The history of Italcementi is the history of the cement industry in Italy. The company was founded over 150 years ago in Bergamo when the first cement was ground in a watermill in 1864. Italcementi has since become a leader in Italy, both from the industrial and market perspective.
The current Italcementi industrial structure for cement production in Italy consists of eight full-cycle cement plants, a site for special products, and six grinding centers.
The overall industrial network also boasts a relevant presence in the concrete sector, through 110 ready-mix concrete plants and 17 quarries for aggregates. Italcementi is a market leader in Italy, both in the cement and ready-mix concrete business.
Along with its history, the Company has actively participated in the development of Italy, by contributing to important infrastructure such as the “Autostrada del Sole”, the main national motorway going from Northern to Southern Italy. With a strong vocation for innovation, Italcementi has been a partner of great engineers and architects for major works such as the Pirelli Skyscraper, one of the tallest buildings in reinforced concrete in the world, built-in 1956 in Milan, and based on a project by Giò Ponti and Pierluigi Nervi. The Papal Audience Hall in Rome, known as Aula Nervi, was built with a special cement developed in Italcementi laboratories in Bergamo. More recently, Italcementi was engaged in developing a new and truly innovative material that lead to the creation of the extremely complex shapes of Palazzo Italia, the iconic Italian pavilion at Expo 2015 Milano. The most recent public works in which the Company was involved is the new Genoa Bridge. A set of competencies and materials were deployed by Italcementi and Calcestruzzi for the realization of this symbolic structure: seventy people, including specialized technicians, plant operators, and material technologists were involved; products used were 100% certified along the entire production chain; 6,000 laboratory tests were carried out; 67,000 cubic meters of concrete were used for the foundations, the pillars that support the bridge and the slab, which was then covered with an asphalt layer; the production plants were awarded two international certifications and as many as 100 vehicles were utilized daily for the transportation of material.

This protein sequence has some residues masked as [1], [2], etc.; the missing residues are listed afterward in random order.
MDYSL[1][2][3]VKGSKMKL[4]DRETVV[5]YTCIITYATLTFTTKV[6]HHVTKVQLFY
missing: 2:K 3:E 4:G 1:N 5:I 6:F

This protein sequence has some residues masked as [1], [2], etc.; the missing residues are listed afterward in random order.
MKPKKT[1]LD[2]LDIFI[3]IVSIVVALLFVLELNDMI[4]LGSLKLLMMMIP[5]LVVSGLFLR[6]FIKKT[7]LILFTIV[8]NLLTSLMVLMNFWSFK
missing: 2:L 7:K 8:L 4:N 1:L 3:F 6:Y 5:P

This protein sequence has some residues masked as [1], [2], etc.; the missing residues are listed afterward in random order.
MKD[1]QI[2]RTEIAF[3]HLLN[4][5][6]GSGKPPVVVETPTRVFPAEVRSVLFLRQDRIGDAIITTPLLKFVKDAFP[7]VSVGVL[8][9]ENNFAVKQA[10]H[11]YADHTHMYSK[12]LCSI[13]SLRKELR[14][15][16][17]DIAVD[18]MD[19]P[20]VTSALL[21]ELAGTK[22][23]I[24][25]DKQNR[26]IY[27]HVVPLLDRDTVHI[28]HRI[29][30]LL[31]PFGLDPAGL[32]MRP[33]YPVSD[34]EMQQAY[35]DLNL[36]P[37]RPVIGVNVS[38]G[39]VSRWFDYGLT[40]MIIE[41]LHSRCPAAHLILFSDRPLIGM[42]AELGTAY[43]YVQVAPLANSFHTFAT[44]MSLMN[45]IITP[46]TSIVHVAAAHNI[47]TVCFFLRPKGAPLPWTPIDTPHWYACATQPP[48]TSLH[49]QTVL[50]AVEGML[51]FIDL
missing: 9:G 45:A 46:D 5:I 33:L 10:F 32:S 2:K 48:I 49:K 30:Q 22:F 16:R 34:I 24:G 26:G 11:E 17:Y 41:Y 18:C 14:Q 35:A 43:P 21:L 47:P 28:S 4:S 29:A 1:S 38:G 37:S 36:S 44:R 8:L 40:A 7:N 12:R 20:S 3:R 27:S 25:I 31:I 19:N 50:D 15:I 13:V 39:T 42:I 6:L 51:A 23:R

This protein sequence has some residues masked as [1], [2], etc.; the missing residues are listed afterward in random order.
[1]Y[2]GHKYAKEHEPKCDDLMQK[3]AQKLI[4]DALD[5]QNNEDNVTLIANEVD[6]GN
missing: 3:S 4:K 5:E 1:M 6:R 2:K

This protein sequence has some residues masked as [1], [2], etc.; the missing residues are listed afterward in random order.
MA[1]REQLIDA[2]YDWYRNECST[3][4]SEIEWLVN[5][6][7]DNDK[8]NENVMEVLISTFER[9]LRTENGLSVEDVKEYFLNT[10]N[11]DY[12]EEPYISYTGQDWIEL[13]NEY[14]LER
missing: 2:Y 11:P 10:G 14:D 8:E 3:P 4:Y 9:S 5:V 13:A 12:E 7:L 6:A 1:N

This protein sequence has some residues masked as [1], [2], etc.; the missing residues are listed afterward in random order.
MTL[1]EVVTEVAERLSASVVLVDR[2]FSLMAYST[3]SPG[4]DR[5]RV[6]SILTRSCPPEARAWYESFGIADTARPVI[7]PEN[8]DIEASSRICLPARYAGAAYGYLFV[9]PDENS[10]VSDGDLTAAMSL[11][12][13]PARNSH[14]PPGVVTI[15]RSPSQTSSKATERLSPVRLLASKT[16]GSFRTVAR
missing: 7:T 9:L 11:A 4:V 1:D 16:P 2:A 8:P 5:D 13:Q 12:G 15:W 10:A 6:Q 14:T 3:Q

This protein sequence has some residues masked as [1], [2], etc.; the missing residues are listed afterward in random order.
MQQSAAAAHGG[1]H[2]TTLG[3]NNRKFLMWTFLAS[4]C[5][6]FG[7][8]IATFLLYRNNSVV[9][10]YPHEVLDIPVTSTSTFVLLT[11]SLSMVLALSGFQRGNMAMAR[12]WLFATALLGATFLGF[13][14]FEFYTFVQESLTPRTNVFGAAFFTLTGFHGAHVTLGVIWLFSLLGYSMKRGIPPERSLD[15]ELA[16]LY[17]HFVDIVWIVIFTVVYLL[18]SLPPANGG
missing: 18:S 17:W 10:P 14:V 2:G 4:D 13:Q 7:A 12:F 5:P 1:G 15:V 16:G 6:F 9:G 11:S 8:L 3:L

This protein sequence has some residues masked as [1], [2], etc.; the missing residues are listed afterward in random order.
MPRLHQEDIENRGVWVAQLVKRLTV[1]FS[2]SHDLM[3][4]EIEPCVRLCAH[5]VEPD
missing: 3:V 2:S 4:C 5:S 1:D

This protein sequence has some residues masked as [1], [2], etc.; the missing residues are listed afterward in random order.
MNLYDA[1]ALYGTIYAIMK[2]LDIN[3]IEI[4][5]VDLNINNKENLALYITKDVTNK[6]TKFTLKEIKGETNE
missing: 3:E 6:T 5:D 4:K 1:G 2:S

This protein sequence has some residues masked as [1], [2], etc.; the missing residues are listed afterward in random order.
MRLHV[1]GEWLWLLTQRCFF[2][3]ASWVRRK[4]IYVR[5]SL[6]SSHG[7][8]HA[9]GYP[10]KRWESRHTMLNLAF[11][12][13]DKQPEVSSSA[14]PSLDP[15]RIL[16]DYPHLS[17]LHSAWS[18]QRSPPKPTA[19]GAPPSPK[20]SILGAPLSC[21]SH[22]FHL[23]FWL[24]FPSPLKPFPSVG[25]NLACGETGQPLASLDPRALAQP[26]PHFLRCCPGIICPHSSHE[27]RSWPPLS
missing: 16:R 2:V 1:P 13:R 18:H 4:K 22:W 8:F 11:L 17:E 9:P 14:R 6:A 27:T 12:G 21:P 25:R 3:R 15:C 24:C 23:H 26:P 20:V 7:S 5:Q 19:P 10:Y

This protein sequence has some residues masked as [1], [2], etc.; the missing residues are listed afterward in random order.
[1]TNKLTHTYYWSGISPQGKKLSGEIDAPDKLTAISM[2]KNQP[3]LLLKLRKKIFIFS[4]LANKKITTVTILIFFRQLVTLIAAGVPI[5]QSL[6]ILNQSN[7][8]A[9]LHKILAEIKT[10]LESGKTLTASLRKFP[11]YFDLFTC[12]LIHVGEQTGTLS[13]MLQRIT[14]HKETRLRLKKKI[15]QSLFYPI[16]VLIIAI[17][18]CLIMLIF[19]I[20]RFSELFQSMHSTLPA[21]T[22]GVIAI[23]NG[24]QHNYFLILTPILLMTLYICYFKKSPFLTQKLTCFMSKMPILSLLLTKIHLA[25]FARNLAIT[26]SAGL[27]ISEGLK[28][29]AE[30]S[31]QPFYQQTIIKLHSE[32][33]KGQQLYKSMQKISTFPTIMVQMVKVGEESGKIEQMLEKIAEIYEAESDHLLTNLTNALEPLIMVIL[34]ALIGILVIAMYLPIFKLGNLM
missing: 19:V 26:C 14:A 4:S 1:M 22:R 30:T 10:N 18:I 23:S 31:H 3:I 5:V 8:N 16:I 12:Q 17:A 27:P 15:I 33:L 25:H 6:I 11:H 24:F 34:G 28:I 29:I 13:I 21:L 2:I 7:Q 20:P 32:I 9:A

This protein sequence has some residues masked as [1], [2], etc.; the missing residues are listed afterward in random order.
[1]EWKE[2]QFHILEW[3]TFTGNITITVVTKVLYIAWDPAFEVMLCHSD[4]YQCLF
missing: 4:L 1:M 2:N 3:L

Among the most recent achievements, i.lab (built-in 2012) deserves a special mention. Located at the Kilometro Rosso scientific and technologic park in Bergamo, the building was designed by architect Richard Meier and it hosts the Italian Headquarters of Italcementi. i.lab is the synthesis of the Company’s commitment towards innovative and sustainable technologies and materials.